Category Archives: Preparation

Lesson Learned

I learned an important lesson this week; one I had surprisingly never “taught” myself. Though aware of the potential consequences I never ran into it personally. While slicing bell peppers for the corn chowder I was making I became distracted by someone speaking to me and I nearly added the tip of my thumb to the recipe! Naturally cutting myself with a serrated knife was not pleasant. Three things occurred to me at that moment, well after the cursing was over, I had gotten the bleeding stopped, and a bandaged applied: 1. these great new knives I have are sharper than any knife I have ever used 2. Cutting myself really, really hurts 3. I can do a blog on knife safety skills and review them myself. (Then, of course, I told myself how clever I was for thinking that up.)

Knife skills are not something that only professional chefs should know. I am not suggesting that you go out and learn to chop in that super-fast method you see on cooking shows. I cannot do that and I would not expect most average people to be able to it either. What I am saying is that there are some basic skills to know and remember anytime you pick up a knife.Knife-Safety-Signs-91822-001-ba

Remember the mantra “a sharp knife is a safe knife”! Trying to force a dull knife through whatever you are cutting can make the knife slip. If you were to cut yourself; it is better to do it with a sharp knife because the wound will be cleaner and heal faster, with less care needed than if it were jagged from a dull knife.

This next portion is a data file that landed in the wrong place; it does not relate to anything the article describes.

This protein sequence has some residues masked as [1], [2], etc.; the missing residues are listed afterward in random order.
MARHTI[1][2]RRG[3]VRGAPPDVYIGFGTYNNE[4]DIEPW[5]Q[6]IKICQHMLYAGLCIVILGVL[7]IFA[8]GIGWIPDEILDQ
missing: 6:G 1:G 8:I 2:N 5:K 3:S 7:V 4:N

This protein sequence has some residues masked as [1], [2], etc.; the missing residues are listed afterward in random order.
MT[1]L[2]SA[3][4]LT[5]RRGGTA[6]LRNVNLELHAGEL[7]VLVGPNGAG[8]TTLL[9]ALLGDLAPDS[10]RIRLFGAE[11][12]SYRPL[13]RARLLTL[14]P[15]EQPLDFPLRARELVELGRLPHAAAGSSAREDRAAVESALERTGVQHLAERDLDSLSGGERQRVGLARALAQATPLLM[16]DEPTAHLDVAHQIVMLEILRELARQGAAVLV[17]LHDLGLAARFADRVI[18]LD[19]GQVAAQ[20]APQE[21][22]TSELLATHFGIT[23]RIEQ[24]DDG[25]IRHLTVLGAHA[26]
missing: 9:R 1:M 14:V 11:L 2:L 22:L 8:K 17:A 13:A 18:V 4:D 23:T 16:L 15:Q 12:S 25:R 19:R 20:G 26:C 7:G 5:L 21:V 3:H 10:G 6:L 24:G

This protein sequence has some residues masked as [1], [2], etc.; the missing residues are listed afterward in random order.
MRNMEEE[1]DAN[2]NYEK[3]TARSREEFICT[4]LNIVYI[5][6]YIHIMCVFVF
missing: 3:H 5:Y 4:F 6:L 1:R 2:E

Make sure your cutting surface is appropriate! Glass, metal, or marble surfaces can damage blades and are not ideal for true cutting boards. Wooden cutting boards are great but difficult to keep clean. Keep an eye out for the reasonably priced space age plastic type boards. I love mine! Make sure that your cutting board either has non slip feet on the bottom or set it on a damp towel to prevent the board from slipping.

It seems obvious but never reach to grab a falling knife. Instinct causes us to reach for things that are falling. Try and make sure that knife handles are always away from the edges of counter space so that it is less likely to be knocked off. If a knife does get knocked off your work surface, for whatever reason, do not grab for it and step back so you do not impale your foot! Let the knife fall and then deal with any damage. This sounds totally obvious when I say it, but as previously mentioned instinct works against you here; this is not something you think about first. Not reaching for falling items in the kitchen is something you have to retrain your brain for.

When chopping anything it is better to go slowly and proceed with caution. It is best to cut away from your body. For me this takes some thought because I tend to pull knives towards me when I am preparing foods. I have to stop and remind myself to turn the food or my body so I can pull the knife away from me. Incidentally I was not turned away from my body when I cut myself. I was chopping though, so I was not pulling the knife but even then this is a no, no!

When cutting something always keep your eyes on the blade. I broke this cardinal rule and nearly gave the tip of my thumb for my efforts! The kitchen always seems to be the Grand Central Station of the home, the hub of activity. Whenever I have people over or go to someone’s home we always seem to end up in the kitchen! Think about it, the food and the liquor are usually in the kitchen so that is where parties end up. (That’s why I always say your kitchen should be immaculate, screw the rest of the house.) Even with all this activity you cannot take your eyes off what you are doing, even for a moment! If someone speaks to you or distracts you in some way pause your cutting! It makes sense if you think about it; you are not likely to cut yourself if you are watching what you are doing.